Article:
A number of proposals address these questions, including the creation of an institute that builds on the University’s leadership position and influence in economics research and on the valuable tradition of close collaboration of faculty in Economics, the Graduate School of Business and the Law School.
Faculty from the Committee on Education and leaders of the Center for Urban School Improvement have proposed the development of the Urban Education Institute to provide a highly coordinated structure to support their efforts to understand and improve K-12 education.
The Division of the Humanities is considering how to build upon the successes of the Franke Institute for the Humanities, while faculty members in the Divinity School and Near Eastern Languages & Civilizations have proposed an expansion of the educational programs in Islamic Studies. Faculty in the GSB and the Computation Institute are developing a proposal for a center on energy policy and analysis.
There are a number of facility and research infrastructure projects that also are in the planning stages, such as a major new library adjacent to Joseph Regenstein Library, a new building for the Harris School of Public Policy Studies and a research pavilion for the School of Social Service Administration.
The University has taken steps to enhance its international activities in recent years, and the success of the Singapore, London and Paris centers have generated active discussions about whether the University should provide physical infrastructure or other means of support to enhance research, teaching and education in locations such as India, China and Latin America, Zimmer wrote.
Two efforts that clarify and amplify the important role of the arts in the University’s curriculum, scholarly profile and cultural life include The Reva and David Logan Center for Creative and Performing Arts and the appointment of a Deputy Provost for the Arts.
Zimmer also noted other challenges that will require focus in the coming years, such as the size of the faculty, the need for additional undergraduate student housing and an assessment of housing for graduate students.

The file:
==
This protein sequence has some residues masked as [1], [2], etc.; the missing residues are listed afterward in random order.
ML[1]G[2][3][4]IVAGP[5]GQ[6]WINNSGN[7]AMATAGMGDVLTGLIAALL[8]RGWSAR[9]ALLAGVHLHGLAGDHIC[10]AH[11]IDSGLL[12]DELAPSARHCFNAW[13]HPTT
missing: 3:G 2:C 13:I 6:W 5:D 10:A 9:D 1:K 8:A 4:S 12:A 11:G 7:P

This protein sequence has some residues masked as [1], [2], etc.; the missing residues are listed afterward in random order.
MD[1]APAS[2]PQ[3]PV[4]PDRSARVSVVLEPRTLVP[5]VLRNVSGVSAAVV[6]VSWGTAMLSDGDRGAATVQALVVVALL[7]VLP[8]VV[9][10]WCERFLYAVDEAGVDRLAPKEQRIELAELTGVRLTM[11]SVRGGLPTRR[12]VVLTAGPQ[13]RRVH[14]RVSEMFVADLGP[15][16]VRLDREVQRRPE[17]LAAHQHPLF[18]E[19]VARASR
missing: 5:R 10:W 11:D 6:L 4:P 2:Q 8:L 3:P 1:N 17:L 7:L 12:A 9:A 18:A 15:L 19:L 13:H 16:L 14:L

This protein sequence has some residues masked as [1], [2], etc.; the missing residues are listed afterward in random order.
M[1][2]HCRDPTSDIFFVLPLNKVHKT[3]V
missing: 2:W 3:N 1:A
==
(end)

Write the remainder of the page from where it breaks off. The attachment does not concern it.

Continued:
“We need to continue investing in graduate students and graduate education across the University,” wrote Zimmer. “We must also assess more systematically the services and programs meant to facilitate graduate students’ progress.”
He noted the University’s efforts to recruit and retain more women faculty by introducing a targeted postdoctoral program for scholars from underrepresented groups, summer research programs for underrepresented students to widen the faculty pipeline, and grant funding to support the recruitment and development of interdisciplinary women scientists.
As the University moves forward in its efforts to build a more diverse faculty, it also continues to recruit diverse undergraduate classes and graduate cohorts through competitive financial aid packages, including the launch of the Odyssey Scholarship Program. And last month’s opening of a new student multicultural center at 5710 S. Woodlawn Ave. provides a more highly coordinated set of student resources.
While assessing strategic opportunities in the academy, the University also must evaluate how best to direct resources to engage with, contribute to and raise its visibility with its external communities, locally and nationally, he wrote. “Education and health care are two areas where we have the expertise and capacity to dramatically improve the quality of life in our local community and do so in a way that comports with and enhances our fundamental missions of research and education,” he wrote.
“This is an important moment for the University, with the decisions we take now reverberating in the decades ahead. I welcome your thoughts (email@example.com) on the initiatives highlighted in this letter and on other opportunities and challenges facing the University,” Zimmer concluded.
To read the full text of the President’s letter on University initiatives, please visit http://president.uchicago.edu/reports/letter_032108.shtml.